Russia Censors “Rocketman“ Using The “Gay Propaganda Law”


The Russian version of Elton John’s biopic Rocketman has reportedly cut several scenes depicting the singer’s homosexuality, citing laws banning “homosexual propaganda.” The film’s final caption referencing the openly gay singer’s life with his husband and their children was also cut. These edits come despite the film being rated 18+ and the law having a specific focus on “protecting children.” The law was passed in 2013 and restricts “information advocating for denial of traditional family values” and effectively prohibits any public display of homosexuality.

The filmmakers and Sir Elton John claimed they had been unaware of the sanitization of the film and issued a joint statement condemning it. They described the censors as “cruelly unaccepting of the love between two people.” Natalia Zviagina, the Director of Amnesty International’s Russian Office, similarly observed that the move served to insult and dehumanize same-sex relationships. Although the film distributor, the Central Partnership company, claimed the scenes were cut to comply with the law, the Russian Culture Ministry said it did not recommend removing any scenes. Contrary to its stated intention to “protect children,” Human Rights Watch (HRW) reported that the law has instead had a deeply negative impact on lesbian, gay, bisexual and transgender (LGBT) youth. Michael Garcia Bochenek, HRW’s senior children’s rights counsel, said, “amid the intense social hostility surrounding LGBT people in Russia, the law stops mental health providers from counselling children who have questions about sexual orientation and gender identity.”

Russia decriminalized homosexuality in 1993 but despite this, the situation remains dire for the LGBT community. Over the past decade, Russian courts have repeatedly banned or backtracked on promises to allow gay pride parades, frequently citing the same law justifying the film’s censorship. Such instances resulted in a European human rights court ruling in 2018, which found that Russia’s systematic rejection of gay pride event applications violated sexual minorities’ rights to freedom of assembly. Those events that proceed despite the red tape are often met with intense violence. For instance, the sixth Annual Moscow Pride parade in 2011 was dismantled by violent counter-demonstrations by Orthodox and nationalist protestors, and police action against the unsanctioned rally. According to Moscow City Police, 18 gay activists were arrested. The national climate of hostility has created an atmosphere ripe for the persecution of LGBT individuals. This is exemplified by the series of anti-gay purges in Chechnya reported since 2017. Reports detail mass arrests and detainment of gay men in concentration camp-style prisons and instances of forced disappearances, torture and humiliation. A 2018 report into the purges by the Organization for Security and Cooperation in Europe (OSCE) supported claims that persecution of LGBT persons had occurred and noted that perpetrators operated with impunity.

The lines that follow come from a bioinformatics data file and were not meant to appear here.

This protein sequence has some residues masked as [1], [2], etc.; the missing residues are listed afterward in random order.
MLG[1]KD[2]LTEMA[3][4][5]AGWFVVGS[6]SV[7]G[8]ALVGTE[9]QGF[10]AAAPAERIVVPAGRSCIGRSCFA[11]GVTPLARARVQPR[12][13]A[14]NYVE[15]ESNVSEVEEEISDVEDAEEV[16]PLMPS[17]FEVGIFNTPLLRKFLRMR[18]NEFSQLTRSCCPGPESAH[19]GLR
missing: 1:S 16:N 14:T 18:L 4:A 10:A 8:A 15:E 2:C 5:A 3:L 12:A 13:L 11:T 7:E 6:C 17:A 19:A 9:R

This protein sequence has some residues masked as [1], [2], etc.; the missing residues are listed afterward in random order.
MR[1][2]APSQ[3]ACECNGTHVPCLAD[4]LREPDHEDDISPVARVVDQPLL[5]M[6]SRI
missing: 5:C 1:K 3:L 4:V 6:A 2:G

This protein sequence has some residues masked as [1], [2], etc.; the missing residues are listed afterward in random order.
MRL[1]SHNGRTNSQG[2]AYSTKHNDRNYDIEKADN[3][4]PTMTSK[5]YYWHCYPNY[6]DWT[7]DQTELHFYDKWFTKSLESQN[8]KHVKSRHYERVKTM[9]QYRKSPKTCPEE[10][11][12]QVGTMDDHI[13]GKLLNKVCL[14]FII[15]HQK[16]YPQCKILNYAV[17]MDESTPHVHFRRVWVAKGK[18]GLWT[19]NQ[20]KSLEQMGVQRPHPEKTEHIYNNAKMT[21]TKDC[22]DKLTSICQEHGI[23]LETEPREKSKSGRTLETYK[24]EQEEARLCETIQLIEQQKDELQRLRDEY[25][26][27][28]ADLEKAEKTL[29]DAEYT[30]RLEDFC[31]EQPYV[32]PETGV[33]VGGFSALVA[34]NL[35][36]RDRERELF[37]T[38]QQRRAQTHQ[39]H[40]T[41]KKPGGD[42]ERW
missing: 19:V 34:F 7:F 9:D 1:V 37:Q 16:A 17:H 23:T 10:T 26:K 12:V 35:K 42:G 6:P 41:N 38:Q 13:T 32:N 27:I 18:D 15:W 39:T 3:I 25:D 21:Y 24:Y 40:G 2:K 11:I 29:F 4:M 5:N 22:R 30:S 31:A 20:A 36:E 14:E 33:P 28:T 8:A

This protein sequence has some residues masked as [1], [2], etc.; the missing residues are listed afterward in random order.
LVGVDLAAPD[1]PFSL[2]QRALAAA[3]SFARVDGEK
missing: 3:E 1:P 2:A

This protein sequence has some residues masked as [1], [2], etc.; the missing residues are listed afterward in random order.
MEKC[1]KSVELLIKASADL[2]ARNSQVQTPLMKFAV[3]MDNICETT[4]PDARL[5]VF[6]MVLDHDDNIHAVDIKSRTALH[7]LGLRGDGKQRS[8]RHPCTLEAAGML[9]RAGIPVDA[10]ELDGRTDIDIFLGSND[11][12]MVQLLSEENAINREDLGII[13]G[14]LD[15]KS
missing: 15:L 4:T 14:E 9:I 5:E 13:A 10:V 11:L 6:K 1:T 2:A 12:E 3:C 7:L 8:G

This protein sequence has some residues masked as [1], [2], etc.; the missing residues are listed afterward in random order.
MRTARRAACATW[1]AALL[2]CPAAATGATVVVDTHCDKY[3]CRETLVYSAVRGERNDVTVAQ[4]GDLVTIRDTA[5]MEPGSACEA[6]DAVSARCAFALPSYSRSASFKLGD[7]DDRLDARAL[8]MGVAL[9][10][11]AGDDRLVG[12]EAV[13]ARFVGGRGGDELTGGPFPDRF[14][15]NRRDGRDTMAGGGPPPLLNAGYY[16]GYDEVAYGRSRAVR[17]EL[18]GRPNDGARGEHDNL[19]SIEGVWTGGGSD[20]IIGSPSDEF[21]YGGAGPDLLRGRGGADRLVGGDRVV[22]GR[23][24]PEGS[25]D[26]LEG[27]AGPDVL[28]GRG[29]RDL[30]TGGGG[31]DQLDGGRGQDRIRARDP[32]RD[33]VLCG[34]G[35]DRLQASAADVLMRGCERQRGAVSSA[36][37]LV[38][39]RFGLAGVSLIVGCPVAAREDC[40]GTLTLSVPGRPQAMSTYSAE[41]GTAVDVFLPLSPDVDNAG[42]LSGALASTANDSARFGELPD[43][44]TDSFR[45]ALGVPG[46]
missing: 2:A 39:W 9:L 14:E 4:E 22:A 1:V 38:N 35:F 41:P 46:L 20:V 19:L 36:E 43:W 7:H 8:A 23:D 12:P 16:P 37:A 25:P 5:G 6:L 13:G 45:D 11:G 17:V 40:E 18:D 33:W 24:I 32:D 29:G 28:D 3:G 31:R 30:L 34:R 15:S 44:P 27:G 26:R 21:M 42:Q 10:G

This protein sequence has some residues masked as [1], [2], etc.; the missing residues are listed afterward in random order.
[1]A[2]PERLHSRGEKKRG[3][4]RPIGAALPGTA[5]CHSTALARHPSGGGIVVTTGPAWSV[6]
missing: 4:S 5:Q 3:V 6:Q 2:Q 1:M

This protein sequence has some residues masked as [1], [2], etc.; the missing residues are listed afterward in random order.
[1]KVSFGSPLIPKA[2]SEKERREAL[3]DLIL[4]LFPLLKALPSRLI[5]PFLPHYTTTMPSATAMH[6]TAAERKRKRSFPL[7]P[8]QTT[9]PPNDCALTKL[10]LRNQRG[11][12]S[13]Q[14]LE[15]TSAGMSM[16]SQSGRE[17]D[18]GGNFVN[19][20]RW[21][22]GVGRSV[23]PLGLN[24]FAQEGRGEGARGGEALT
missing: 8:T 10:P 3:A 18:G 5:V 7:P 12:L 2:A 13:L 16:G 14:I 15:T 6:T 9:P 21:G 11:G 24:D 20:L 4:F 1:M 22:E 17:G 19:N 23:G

There have been promising signs for the fight for equality, including greater global acceptance of the LGBT community. In Russia, a recent poll showed nearly half of Russians support equal rights for LGBT individuals, in what is a 14-year high. However, political suppression and concerted efforts to marginalize the community have slowed progress. The censorship of the film comes in a long line of attempts by the Russian government to limit discourses which normalize the LGBT community, and has instead chosen approaches which stoke fear and distrust. The lack of acknowledgement of violence against and oppression of LGBT people, as is the case in Chechnya, are contrasted with the demonization of consensual exhibits of affection. This is evidence of the state-sanctioned cognitive dissonance surrounding LGBT issues. Following Zviagina’s appeal for the distributors to “take immediate steps to restore all deleted scenes of the movie” would be a small but vital step towards the propagation of human rights within Russia.